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— 2D Santa game —
Part 1: Scrolling

Note: this tutorial assumes knowledge of C, as well as prior tutorials.

Introduction

It's the most wonderful time of the year! If it's December, and you live in a country that celebrates Christmas, that is! In this tutorial series, we'll be looking at how to create an infinite scrolling game, where the player takes on the role of Santa Clause, in his bid to deliver as many gifts as possible on Christmas Eve. We'll discuss the naturally absurd plot of our game at a later point. For now, we'll look into getting the basics working.

Extract the archive, run cmake CMakeLists.txt, followed by make, and then use ./santa01 to run the code. You will see a window open like the one above, with the ground moving from right to left. There's not much more to see or do here, so when you're finished, close the window to exit.

Inspecting the code

Note: Ultimately, this tutorial set will purposely leave out certain non-essential features, such as loading and saving highscores, redefining the controls, setting sound and music volumes, and the like. These will be left as an exercise for the reader to implement if they desire. Tutorials such as SDL2 Shooter and SDL2 Shooter 2 support highscores, while the widget tutorial shows how to set sound and music volumes in game. All optional things, of course.

In this first part, we're going to be implementing our infinite scrolling ground plane, using a tile map approach. You'll find it's quite easy to do. None of these parts are going to be super detailed, as by now the pattern of our game development has been well established, and so we'll focus on the things that make SDL2 Santa the game it is.

We'll start with defs.h:


#define GROUND_TILE_SIZE 64
#define GROUND_Y         (SCREEN_HEIGHT - GROUND_TILE_SIZE)

We're setting us two defines here. GROUND_TILE_SIZE is the width and height of our ground tile in pixels, while GROUND_Y is the vertical position of our ground plain. For its value, we're just subtracting the size of our ground tile from the height of the screen, so the ground is pinned to the bottom.

Now over to structs.h. We've only got one major struct to consider here:


typedef struct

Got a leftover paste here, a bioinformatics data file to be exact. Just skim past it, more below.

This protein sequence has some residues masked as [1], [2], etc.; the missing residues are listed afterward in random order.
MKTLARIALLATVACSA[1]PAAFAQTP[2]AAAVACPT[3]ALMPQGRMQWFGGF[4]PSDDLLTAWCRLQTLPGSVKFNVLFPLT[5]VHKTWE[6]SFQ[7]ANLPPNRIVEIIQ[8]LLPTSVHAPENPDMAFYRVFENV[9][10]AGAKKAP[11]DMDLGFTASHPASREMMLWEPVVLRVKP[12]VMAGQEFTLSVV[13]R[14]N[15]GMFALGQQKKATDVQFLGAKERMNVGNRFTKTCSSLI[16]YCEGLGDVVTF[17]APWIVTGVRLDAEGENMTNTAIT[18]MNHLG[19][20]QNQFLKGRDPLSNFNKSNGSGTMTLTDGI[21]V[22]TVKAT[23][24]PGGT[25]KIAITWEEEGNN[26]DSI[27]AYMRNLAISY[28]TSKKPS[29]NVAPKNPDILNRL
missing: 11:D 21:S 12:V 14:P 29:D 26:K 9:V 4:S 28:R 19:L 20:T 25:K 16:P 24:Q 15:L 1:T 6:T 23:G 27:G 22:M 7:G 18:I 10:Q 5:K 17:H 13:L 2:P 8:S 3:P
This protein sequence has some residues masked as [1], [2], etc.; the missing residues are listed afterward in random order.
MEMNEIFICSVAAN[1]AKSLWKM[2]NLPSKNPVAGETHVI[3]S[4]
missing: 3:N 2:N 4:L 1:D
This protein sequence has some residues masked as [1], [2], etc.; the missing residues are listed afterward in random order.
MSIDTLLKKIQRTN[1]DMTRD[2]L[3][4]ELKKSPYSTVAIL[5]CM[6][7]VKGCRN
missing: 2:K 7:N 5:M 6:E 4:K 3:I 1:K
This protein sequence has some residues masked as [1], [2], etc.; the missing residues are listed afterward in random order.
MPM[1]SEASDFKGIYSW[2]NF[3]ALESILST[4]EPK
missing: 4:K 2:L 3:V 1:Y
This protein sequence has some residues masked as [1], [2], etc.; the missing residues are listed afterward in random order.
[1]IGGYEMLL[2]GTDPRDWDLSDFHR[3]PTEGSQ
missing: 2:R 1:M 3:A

{
	double speed;
} Stage;

Our Stage struct holds just the horizontal speed of our scrolling. We're adding this here as we'll want our game to speed up over time, and so entities and other things in the game will need to know how fast we're moving.

Nothing major so far. Let's turn our attention now to stage.c, where the bulk of this first part resides. As with everything before, this will remain simple (and once again, we're skipping over things that have been covered in past tutorials - we'll refer back to them as needed).

Our first function is initStage:


void initStage(void)
{
	memset(&stage, 0, sizeof(Stage));

	if (groundTextures[0] == NULL)
	{
		loadTextures();
	}

	initGround();

	stage.speed = INITIAL_GROUND_SPEED;

	app.delegate.logic = doStage;
	app.delegate.draw = drawStage;
}

We're clearing our `stage` object using memset, and then checking if we need to load our textures. groundTextures is an array of AtlasImages of a fixed length (NUM_GROUND_TEXTURES). When declaring our array, we're setting the first element as NULL, so we can test whether we have already loaded it. If we need to load the texture, we're calling loadTextures (we'll come to this in a bit). Next, we're calling initGround, to prepare the ground. We're setting Stage's `speed` to the value of INITIAL_GROUND_SPEED (defined as 2 in stage.c), and finally setting App's delegate's logic and draw functions points to doStage and drawStage, respectively.

Nothing we've not seen before. So, let's move onto initGround:


static void initGround(void)
{
	int i;

	for (i = 0; i < GROUND_WIDTH; i++)
	{
		ground[i] = rand() % NUM_GROUND_TEXTURES;
	}
}

A pretty simple function. We're randomly setting the texture we want to use for our ground indices. `ground` is an array of ints, of GROUND_WIDTH in size (defined as SCREEN_WIDTH / GROUND_TILE_SIZE + 1). We're looping through each element in the array and setting a random number between 0 and NUM_GROUND_TEXTURES - 1 to its index. We'll be using this for our drawing. One can think of this is a 1D tile map.

With our ground tiles randomly redefined, we can move over to the first part of our game's logic step, in doStage:


void doStage(void)
{
	doGround();
}

doStage will ultimately be the main function of our game, that will be called from the game itself, as well as the title screen. Right now, this function does only one thing - calls doGround:


static void doGround(void)
{
	groundX -= stage.speed * app.deltaTime;
}

Once again, we're looking at a simple function. doGround decreases the value of groundX (a static variable in stage.c) upon each call, by the value of Stage's `speed`. This will ultimately cause our ground to move from right to left.